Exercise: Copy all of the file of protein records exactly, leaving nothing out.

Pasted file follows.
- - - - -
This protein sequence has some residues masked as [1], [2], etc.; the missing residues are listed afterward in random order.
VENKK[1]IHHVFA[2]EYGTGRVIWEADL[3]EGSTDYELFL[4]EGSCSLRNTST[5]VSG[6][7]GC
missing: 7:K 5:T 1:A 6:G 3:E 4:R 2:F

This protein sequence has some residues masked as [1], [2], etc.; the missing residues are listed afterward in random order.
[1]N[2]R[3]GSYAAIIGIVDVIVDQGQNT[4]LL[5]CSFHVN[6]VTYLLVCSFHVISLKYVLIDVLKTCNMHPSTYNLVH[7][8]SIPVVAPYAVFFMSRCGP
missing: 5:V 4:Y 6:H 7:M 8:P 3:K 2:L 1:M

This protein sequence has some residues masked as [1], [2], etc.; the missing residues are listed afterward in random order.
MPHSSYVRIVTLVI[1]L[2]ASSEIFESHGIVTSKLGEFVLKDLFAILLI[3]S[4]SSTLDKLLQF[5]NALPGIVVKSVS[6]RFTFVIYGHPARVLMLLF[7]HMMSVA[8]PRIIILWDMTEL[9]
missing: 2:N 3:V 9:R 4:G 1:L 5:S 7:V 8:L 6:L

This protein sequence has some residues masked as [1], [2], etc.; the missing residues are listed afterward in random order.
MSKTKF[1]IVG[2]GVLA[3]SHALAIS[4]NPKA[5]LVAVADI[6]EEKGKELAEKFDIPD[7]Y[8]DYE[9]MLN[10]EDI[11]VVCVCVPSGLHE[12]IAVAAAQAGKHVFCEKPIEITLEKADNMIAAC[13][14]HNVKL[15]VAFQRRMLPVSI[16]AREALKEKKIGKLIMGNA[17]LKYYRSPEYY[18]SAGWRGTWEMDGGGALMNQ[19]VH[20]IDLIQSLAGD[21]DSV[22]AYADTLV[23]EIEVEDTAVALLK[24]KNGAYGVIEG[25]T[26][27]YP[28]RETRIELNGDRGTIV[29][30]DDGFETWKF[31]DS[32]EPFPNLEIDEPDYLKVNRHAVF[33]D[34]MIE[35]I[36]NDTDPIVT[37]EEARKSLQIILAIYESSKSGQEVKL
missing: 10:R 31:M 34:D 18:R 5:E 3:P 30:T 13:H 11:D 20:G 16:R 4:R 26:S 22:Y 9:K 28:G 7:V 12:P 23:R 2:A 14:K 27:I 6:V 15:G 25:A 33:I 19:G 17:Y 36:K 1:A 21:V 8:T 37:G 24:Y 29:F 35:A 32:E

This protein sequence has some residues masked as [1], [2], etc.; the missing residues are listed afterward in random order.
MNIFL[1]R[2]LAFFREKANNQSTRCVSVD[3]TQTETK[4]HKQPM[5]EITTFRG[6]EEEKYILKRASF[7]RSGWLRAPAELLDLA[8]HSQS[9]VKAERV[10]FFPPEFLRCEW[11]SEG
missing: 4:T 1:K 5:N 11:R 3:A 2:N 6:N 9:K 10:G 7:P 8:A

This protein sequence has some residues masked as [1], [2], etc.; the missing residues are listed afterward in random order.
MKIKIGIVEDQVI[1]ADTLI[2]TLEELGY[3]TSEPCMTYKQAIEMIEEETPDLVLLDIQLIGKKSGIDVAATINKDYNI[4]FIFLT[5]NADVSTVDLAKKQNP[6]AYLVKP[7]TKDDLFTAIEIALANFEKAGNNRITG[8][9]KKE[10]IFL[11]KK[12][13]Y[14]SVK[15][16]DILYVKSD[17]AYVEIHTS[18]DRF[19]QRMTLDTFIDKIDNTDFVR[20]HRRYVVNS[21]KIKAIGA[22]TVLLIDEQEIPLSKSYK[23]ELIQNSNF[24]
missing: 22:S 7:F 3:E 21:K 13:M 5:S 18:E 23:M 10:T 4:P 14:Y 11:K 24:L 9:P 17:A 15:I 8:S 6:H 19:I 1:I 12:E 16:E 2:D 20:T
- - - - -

This protein sequence has some residues masked as [1], [2], etc.; the missing residues are listed afterward in random order.
VENKK[1]IHHVFA[2]EYGTGRVIWEADL[3]EGSTDYELFL[4]EGSCSLRNTST[5]VSG[6][7]GC
missing: 7:K 5:T 1:A 6:G 3:E 4:R 2:F

This protein sequence has some residues masked as [1], [2], etc.; the missing residues are listed afterward in random order.
[1]N[2]R[3]GSYAAIIGIVDVIVDQGQNT[4]LL[5]CSFHVN[6]VTYLLVCSFHVISLKYVLIDVLKTCNMHPSTYNLVH[7][8]SIPVVAPYAVFFMSRCGP
missing: 5:V 4:Y 6:H 7:M 8:P 3:K 2:L 1:M

This protein sequence has some residues masked as [1], [2], etc.; the missing residues are listed afterward in random order.
MPHSSYVRIVTLVI[1]L[2]ASSEIFESHGIVTSKLGEFVLKDLFAILLI[3]S[4]SSTLDKLLQF[5]NALPGIVVKSVS[6]RFTFVIYGHPARVLMLLF[7]HMMSVA[8]PRIIILWDMTEL[9]
missing: 2:N 3:V 9:R 4:G 1:L 5:S 7:V 8:L 6:L

This protein sequence has some residues masked as [1], [2], etc.; the missing residues are listed afterward in random order.
MSKTKF[1]IVG[2]GVLA[3]SHALAIS[4]NPKA[5]LVAVADI[6]EEKGKELAEKFDIPD[7]Y[8]DYE[9]MLN[10]EDI[11]VVCVCVPSGLHE[12]IAVAAAQAGKHVFCEKPIEITLEKADNMIAAC[13][14]HNVKL[15]VAFQRRMLPVSI[16]AREALKEKKIGKLIMGNA[17]LKYYRSPEYY[18]SAGWRGTWEMDGGGALMNQ[19]VH[20]IDLIQSLAGD[21]DSV[22]AYADTLV[23]EIEVEDTAVALLK[24]KNGAYGVIEG[25]T[26][27]YP[28]RETRIELNGDRGTIV[29][30]DDGFETWKF[31]DS[32]EPFPNLEIDEPDYLKVNRHAVF[33]D[34]MIE[35]I[36]NDTDPIVT[37]EEARKSLQIILAIYESSKSGQEVKL
missing: 10:R 31:M 34:D 18:R 5:E 3:P 30:T 13:H 11:D 20:G 16:R 4:R 26:S 22:Y 9:K 28:G 7:V 12:P 23:R 2:A 14:K 27:I 6:V 15:G 25:A 33:I 19:G 17:Y 36:K 1:A 21:V 8:T 37:G 24:Y 29:F 35:A 32:E

This protein sequence has some residues masked as [1], [2], etc.; the missing residues are listed afterward in random order.
MNIFL[1]R[2]LAFFREKANNQSTRCVSVD[3]TQTETK[4]HKQPM[5]EITTFRG[6]EEEKYILKRASF[7]RSGWLRAPAELLDLA[8]HSQS[9]VKAERV[10]FFPPEFLRCEW[11]SEG
missing: 4:T 1:K 5:N 11:R 3:A 2:N 6:N 9:K 10:G 7:P 8:A

This protein sequence has some residues masked as [1], [2], etc.; the missing residues are listed afterward in random order.
MKIKIGIVEDQVI[1]ADTLI[2]TLEELGY[3]TSEPCMTYKQAIEMIEEETPDLVLLDIQLIGKKSGIDVAATINKDYNI[4]FIFLT[5]NADVSTVDLAKKQNP[6]AYLVKP[7]TKDDLFTAIEIALANFEKAGNNRITG[8][9]KKE[10]IFL[11]KK[12][13]Y[14]SVK[15][16]DILYVKSD[17]AYVEIHTS[18]DRF[19]QRMTLDTFIDKIDNTDFVR[20]HRRYVVNS[21]KIKAIGA[22]TVLLIDEQEIPLSKSYK[23]ELIQNSNF[24]
missing: 22:S 7:F 3:E 21:K 13:M 5:S 18:E 23:M 10:T 4:P 14:Y 11:K 24:L 9:P 17:A 15:I 8:S 6:H 19:I 1:I 12:E 16:E 2:D 20:T